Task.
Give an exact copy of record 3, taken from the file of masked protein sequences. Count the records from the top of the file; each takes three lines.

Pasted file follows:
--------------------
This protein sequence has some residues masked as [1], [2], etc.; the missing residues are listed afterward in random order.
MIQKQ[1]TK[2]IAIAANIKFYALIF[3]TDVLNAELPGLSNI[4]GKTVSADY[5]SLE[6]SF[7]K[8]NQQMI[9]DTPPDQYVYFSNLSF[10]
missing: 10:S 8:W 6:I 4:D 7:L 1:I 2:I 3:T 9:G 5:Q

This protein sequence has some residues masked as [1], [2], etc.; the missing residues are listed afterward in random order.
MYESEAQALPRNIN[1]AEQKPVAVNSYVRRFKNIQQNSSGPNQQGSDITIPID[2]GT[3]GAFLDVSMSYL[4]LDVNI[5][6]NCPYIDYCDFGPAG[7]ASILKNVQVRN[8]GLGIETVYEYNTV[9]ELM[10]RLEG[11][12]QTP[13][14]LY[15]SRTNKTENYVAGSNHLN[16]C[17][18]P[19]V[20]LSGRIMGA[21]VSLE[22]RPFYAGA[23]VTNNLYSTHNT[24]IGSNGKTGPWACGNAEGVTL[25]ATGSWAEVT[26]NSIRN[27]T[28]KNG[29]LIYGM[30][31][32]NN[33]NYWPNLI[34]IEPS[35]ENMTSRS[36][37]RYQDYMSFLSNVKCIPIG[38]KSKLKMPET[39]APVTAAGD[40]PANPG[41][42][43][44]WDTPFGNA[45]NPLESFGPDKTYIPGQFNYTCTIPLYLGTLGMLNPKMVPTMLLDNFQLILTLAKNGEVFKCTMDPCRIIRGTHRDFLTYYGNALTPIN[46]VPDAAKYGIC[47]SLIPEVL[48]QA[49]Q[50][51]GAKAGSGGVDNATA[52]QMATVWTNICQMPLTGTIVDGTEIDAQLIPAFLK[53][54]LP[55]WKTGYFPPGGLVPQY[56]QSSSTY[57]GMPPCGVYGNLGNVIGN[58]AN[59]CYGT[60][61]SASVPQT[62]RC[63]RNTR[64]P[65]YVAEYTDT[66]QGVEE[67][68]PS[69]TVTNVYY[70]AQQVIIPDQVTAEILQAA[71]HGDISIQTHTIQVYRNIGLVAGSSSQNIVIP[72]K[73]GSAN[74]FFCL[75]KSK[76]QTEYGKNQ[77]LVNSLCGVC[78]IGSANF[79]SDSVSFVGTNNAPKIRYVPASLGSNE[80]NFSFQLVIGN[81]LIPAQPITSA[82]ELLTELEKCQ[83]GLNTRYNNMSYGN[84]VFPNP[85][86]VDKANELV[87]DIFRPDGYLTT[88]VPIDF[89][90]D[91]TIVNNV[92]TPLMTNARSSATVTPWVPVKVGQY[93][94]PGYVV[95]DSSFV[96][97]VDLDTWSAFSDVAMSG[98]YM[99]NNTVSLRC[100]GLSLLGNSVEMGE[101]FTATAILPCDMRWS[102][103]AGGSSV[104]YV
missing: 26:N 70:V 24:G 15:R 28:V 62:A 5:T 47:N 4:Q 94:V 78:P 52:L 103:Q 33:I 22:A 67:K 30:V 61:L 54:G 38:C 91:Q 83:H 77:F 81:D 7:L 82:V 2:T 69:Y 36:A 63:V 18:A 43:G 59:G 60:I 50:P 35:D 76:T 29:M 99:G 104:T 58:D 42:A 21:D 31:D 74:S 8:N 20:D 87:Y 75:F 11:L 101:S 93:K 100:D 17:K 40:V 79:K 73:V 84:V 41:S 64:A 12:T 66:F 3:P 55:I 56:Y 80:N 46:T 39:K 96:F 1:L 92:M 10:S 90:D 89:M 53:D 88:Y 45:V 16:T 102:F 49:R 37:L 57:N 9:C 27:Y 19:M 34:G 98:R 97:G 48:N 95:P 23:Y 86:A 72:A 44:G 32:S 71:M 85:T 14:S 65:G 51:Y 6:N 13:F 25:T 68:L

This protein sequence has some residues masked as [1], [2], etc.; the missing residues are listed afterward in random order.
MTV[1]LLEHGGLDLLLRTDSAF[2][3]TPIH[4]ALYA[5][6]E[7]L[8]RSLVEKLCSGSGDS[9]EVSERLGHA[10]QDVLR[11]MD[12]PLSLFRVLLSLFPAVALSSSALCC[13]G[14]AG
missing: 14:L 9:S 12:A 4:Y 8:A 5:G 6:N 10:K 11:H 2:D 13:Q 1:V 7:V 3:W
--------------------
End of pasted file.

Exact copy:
This protein sequence has some residues masked as [1], [2], etc.; the missing residues are listed afterward in random order.
MTV[1]LLEHGGLDLLLRTDSAF[2][3]TPIH[4]ALYA[5][6]E[7]L[8]RSLVEKLCSGSGDS[9]EVSERLGHA[10]QDVLR[11]MD[12]PLSLFRVLLSLFPAVALSSSALCC[13]G[14]AG
missing: 14:L 9:S 12:A 4:Y 8:A 5:G 6:N 10:K 11:H 2:D 13:Q 1:V 7:V 3:W